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Date:   Wed, 29 Nov 2017 14:18:48 -0800
From:   Daniel Lustig <>
To:     "" <>,
        Alan Stern <>
CC:     Peter Zijlstra <>,
        Andrea Parri <>,
        Luc Maranget <>,
        Jade Alglave <>,
        Boqun Feng <>,
        Nicholas Piggin <>,
        Will Deacon <>,
        David Howells <>,
        Palmer Dabbelt <>,
        Kernel development list <>
Subject: Re: Unlock-lock questions and the Linux Kernel Memory Model

On 11/29/2017 12:42 PM, Paul E. McKenney wrote:
> On Wed, Nov 29, 2017 at 02:53:06PM -0500, Alan Stern wrote:
>> On Wed, 29 Nov 2017, Peter Zijlstra wrote:
>>> On Wed, Nov 29, 2017 at 11:04:53AM -0800, Daniel Lustig wrote:
>>>> While we're here, let me ask about another test which isn't directly
>>>> about unlock/lock but which is still somewhat related to this
>>>> discussion:
>>>> "MP+wmb+xchg-acq" (or some such)
>>>> {}
>>>> P0(int *x, int *y)
>>>> {
>>>>         WRITE_ONCE(*x, 1);
>>>>         smp_wmb();
>>>>         WRITE_ONCE(*y, 1);
>>>> }
>>>> P1(int *x, int *y)
>>>> {
>>>>         r1 = atomic_xchg_relaxed(y, 2);
>>>>         r2 = smp_load_acquire(y);
>>>>         r3 = READ_ONCE(*x);
>>>> }
>>>> exists (1:r1=1 /\ 1:r2=2 /\ 1:r3=0)
>>>> C/C++ would call the atomic_xchg_relaxed part of a release sequence
>>>> and hence would forbid this outcome.
>>> That's just weird. Either its _relaxed, or its _release. Making _relaxed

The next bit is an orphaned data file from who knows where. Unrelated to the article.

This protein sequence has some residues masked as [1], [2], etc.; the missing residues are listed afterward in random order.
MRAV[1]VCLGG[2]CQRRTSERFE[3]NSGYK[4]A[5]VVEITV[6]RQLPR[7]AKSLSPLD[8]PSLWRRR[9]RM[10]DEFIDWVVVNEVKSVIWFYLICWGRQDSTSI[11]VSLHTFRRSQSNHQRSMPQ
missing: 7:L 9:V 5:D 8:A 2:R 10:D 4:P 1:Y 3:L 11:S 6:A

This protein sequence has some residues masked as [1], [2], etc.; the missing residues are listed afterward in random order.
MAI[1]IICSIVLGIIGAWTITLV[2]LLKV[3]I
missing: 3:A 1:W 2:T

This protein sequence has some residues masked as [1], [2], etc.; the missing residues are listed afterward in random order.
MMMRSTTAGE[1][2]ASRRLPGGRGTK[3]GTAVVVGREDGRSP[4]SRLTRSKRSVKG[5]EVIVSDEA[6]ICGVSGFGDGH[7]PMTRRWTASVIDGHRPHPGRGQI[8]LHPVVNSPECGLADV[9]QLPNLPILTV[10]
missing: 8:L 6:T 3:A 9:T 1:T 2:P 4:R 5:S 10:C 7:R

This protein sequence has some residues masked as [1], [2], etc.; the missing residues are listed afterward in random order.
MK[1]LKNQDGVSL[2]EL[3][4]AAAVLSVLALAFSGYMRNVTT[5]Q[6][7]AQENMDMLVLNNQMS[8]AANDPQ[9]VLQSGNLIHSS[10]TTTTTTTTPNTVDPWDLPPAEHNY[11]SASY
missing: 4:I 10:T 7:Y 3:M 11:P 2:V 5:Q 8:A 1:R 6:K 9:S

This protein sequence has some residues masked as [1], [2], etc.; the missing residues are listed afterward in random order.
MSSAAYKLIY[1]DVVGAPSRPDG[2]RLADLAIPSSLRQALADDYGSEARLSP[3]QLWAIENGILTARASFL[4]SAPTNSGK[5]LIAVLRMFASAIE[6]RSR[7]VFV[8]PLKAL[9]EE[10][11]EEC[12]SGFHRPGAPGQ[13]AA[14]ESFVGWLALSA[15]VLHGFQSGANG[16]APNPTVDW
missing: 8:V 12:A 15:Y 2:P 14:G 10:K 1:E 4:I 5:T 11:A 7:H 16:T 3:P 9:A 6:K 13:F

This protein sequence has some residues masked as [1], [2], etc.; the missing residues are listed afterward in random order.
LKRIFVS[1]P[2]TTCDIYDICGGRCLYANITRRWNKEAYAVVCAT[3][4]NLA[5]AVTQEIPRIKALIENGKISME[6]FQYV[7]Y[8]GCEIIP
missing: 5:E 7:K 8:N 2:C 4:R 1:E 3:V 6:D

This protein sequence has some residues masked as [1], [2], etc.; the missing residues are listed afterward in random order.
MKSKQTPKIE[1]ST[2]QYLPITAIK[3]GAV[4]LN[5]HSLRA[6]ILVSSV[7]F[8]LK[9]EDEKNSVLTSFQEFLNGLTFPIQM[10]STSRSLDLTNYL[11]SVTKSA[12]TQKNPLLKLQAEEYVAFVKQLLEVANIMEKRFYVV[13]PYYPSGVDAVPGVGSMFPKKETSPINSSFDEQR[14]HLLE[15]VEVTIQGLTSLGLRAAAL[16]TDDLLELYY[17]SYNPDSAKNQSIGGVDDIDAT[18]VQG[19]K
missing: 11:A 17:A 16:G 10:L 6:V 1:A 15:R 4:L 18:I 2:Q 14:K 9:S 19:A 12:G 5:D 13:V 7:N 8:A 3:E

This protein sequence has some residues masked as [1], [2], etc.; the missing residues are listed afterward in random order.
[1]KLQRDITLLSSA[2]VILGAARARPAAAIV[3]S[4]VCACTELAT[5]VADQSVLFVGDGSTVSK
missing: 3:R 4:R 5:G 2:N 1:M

>>> mean _release is just daft.
>> The C11 memory model specifically allows atomic operations to be 
>> interspersed within a release sequence.  But it doesn't say why.
> The use case put forward within the committee is for atomic quantities
> with mode bits.  The most frequent has the atomic quantity having
> lock-like properties, in which case you don't want to lose the ordering
> effects of the lock handoff just because a mode bit got set or cleared.
> Some claim to actually use something like this, but details have not
> been forthcoming.
> I confess to being a bit skeptical.  If the mode changes are infrequent,
> the update could just as well be ordered.

Aren't reference counting implementations which use memory_order_relaxed
for incrementing the count another important use case?  Specifically,
the synchronization between a memory_order_release decrement and the
eventual memory_order_acquire/consume free shouldn't be interrupted by
other (relaxed) increments and (release-only) decrements that happen in
between.  At least that's my understanding of this use case.  I wasn't
there when the C/C++ committee decided this.

> That said, Daniel, the C++ memory model really does require that the
> above litmus test be forbidden, my denigration of it notwithstanding.

Yes I agree, that's why I'm curious what the Linux memory model has
in mind here :)


> 							Thanx, Paul

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